The classic Internet denial of service action has always required the hijacking of Internet servers. Therefore denial of service has been traditionally prosecuted as 'computer misuse' rather than an offence in its own right. It is also possible to initiate a denial of service action by exploiting flaws in the security the computer software that runs the Internet server, causing it to crash. But often this will also involve the breach of front-line security.
Either of these methods could be actioned under the existing Computer Misuse Act. But legal action may be difficult where the attack does not involve a breach of front-line security to exploit software flaws. However there is an argument expressed in the Parliamentary debate on the original Computer Misuse Act that action that exploits security flaws, without having to breach any preventative security, is the fault of the software developer. The Data Protection Registrar also commented [see the debate of the Computer Misuse Bill, Commons Hansard, 9th February 1990 (columns 1139/1166)], in relation to the Bill that became the Computer Misuse Act 1990, that computer operators should enact minimum security standards to protect systems. It should not be left to the deterrent of legislation.
Recently campaign groups have begun to develop online actions that coordinate actions over the Internet. This can involve people e-mailing a certain address, or using the feedback or information services of a certain web site. If enough people respond to the call for protest it could, wholly or partly, could result in denial of service. In such cases, the effect of this Bill would be to create an inconsistency in the law where real world lobbying or protest would not be unlawful, but online action may be.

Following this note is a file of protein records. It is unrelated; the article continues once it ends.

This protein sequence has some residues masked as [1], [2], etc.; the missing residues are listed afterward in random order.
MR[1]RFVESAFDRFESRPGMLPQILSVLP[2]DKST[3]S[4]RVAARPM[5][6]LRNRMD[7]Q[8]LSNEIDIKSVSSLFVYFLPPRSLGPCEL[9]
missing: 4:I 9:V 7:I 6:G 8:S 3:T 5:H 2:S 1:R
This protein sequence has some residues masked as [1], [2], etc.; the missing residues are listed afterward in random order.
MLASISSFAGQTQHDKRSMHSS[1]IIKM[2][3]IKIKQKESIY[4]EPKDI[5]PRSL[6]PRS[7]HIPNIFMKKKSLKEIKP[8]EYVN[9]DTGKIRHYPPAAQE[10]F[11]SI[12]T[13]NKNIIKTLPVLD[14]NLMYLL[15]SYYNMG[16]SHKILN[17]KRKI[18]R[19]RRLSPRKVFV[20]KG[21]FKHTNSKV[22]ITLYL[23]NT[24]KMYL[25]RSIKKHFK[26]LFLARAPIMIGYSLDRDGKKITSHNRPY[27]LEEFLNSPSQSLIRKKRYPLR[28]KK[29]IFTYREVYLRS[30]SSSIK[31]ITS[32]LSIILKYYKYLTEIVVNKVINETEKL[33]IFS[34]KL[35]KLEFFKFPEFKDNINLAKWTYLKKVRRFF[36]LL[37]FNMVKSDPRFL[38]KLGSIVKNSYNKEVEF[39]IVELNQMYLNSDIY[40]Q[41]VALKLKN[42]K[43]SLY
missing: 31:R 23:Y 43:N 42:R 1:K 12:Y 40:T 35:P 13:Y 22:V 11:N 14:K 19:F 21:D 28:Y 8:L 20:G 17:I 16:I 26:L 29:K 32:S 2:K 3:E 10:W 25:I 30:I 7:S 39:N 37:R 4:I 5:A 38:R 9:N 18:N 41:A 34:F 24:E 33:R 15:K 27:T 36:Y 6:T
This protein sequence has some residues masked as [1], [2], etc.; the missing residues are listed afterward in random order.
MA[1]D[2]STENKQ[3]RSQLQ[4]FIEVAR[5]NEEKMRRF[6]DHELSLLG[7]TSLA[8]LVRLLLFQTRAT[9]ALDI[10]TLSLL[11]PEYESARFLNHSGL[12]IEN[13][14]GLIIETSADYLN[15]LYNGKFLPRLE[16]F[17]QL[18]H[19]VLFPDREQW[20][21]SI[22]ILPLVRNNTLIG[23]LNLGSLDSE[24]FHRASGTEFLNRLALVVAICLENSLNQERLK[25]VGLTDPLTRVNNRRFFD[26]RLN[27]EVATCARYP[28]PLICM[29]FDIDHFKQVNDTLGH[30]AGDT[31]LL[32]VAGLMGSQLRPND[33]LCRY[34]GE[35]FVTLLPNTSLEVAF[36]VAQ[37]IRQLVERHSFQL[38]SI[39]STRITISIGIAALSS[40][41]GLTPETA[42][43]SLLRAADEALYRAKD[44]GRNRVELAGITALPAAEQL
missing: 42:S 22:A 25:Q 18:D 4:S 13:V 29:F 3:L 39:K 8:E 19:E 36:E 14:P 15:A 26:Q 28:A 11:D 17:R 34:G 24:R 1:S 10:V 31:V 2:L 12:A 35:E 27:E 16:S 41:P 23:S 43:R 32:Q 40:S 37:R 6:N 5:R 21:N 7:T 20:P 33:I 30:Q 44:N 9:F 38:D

Online activism or 'hacktivism' groups, such as the electrohippie collective, have developed tools that are specifically designed to degrade or deny the service of an Internet server. These are generically described as 'cyber-sit-in' tools, because they have been developed on the same principle as a real world demonstration or 'sit in'. Internet users deliberately block access to an Internet site as a protest against the actions of those who control that site.
One distinction between cracker DDoS, and protest-based DDoS, is the way in which the action is carried out. Cracker-initiated DDoS is almost exclusively 'server-side'. This means that the cracker takes over one or more servers of a similar size to the target server, and then use these to bombard the target server. Protest related DDoS is almost exclusively 'client-side'. That means that the action is mounted from Internet user's own computers. Because the line capacity of a single user's computer is far less than a server, a client-side action takes thousands of users working simultaneously to be effective. This in itself provides an effective filter for 'inappropriate' online actions. Any action which does not have general support will not receive large numbers of participants, and so will not be effective.
Whilst there may be technical similarities between the 'malevolent' forms of denial of service, and protest-oriented denial of service, their method of operation is entirely different. The denial of service action initiated by an individual or a small group for their own gain is almost exclusively covert. They take many measures to hide their identity and location. They will also use methods, such as 'masking' Internet addresses, to hide the true location of the server(s) originating the action. The online actions of campaign groups or hacktivists is not covert. In fact, they take great effort to publicise their action because without the mass participation of the online community, it will not succeed.